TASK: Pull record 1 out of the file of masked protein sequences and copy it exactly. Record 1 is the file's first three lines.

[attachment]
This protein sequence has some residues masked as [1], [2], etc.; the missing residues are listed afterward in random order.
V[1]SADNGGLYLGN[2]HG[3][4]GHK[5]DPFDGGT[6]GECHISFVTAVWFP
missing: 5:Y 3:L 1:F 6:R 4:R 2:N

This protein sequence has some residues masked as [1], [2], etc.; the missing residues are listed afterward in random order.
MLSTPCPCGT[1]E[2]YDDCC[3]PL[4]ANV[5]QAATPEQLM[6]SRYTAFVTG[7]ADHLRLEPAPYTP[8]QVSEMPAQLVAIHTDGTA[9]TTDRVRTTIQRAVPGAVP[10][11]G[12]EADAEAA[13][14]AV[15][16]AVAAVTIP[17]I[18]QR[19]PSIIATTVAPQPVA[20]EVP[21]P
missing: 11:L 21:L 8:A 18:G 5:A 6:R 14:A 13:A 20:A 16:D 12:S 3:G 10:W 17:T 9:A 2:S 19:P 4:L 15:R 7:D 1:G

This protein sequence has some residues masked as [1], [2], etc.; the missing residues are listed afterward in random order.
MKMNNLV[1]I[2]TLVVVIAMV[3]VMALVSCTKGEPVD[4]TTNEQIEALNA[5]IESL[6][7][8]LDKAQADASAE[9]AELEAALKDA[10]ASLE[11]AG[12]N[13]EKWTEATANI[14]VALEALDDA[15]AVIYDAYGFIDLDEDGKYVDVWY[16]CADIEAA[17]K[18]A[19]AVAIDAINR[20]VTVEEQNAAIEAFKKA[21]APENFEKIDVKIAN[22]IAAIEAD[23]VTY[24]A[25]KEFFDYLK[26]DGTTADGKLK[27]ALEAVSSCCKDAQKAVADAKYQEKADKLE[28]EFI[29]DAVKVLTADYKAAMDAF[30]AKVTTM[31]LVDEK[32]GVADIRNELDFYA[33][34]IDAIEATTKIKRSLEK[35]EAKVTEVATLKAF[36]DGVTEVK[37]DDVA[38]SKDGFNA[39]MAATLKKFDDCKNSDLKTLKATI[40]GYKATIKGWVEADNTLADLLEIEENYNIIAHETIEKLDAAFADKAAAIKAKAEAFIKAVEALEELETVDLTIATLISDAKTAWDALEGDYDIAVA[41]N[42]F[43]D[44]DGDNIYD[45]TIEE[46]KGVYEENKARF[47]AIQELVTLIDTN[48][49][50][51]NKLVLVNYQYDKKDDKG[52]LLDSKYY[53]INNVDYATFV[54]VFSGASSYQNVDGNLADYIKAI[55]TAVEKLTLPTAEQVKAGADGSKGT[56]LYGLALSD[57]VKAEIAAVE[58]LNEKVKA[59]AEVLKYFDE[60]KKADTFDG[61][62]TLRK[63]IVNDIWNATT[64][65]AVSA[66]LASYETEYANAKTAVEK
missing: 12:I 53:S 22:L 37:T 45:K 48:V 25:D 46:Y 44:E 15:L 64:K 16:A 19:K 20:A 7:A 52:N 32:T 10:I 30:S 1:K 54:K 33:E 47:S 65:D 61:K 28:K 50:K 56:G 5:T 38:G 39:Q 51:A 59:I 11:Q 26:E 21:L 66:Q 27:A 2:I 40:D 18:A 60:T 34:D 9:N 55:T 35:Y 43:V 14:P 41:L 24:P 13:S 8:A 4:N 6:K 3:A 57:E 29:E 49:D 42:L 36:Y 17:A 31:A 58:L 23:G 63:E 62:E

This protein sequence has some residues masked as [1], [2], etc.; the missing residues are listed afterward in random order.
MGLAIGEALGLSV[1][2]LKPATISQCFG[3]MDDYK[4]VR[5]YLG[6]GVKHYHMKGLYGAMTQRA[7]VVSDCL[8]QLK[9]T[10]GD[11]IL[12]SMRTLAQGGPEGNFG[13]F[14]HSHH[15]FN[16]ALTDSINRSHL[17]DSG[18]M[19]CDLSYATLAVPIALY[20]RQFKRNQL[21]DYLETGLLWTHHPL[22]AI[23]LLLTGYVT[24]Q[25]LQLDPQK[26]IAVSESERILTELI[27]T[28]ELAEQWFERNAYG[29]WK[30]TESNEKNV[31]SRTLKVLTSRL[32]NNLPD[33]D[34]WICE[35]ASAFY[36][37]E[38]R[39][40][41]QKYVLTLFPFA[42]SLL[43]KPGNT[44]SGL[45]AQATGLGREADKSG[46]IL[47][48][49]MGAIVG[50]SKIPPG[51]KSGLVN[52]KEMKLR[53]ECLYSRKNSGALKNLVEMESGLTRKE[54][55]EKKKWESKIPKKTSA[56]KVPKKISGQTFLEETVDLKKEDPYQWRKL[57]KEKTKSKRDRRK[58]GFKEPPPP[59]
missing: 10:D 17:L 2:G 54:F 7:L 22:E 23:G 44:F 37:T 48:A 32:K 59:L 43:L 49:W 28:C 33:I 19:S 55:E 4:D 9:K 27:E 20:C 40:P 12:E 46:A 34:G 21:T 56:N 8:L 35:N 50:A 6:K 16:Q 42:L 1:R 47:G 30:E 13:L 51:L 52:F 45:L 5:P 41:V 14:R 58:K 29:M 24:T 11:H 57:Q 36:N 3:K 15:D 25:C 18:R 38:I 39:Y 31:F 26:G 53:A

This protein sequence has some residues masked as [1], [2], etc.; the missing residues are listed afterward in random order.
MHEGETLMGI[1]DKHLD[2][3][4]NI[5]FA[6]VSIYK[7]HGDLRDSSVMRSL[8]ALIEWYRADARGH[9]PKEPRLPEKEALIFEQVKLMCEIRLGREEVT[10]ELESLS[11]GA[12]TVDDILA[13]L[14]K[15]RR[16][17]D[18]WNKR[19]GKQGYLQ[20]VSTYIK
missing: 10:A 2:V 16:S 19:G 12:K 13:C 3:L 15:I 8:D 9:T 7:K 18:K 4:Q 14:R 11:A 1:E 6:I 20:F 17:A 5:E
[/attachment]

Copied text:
This protein sequence has some residues masked as [1], [2], etc.; the missing residues are listed afterward in random order.
V[1]SADNGGLYLGN[2]HG[3][4]GHK[5]DPFDGGT[6]GECHISFVTAVWFP
missing: 5:Y 3:L 1:F 6:R 4:R 2:N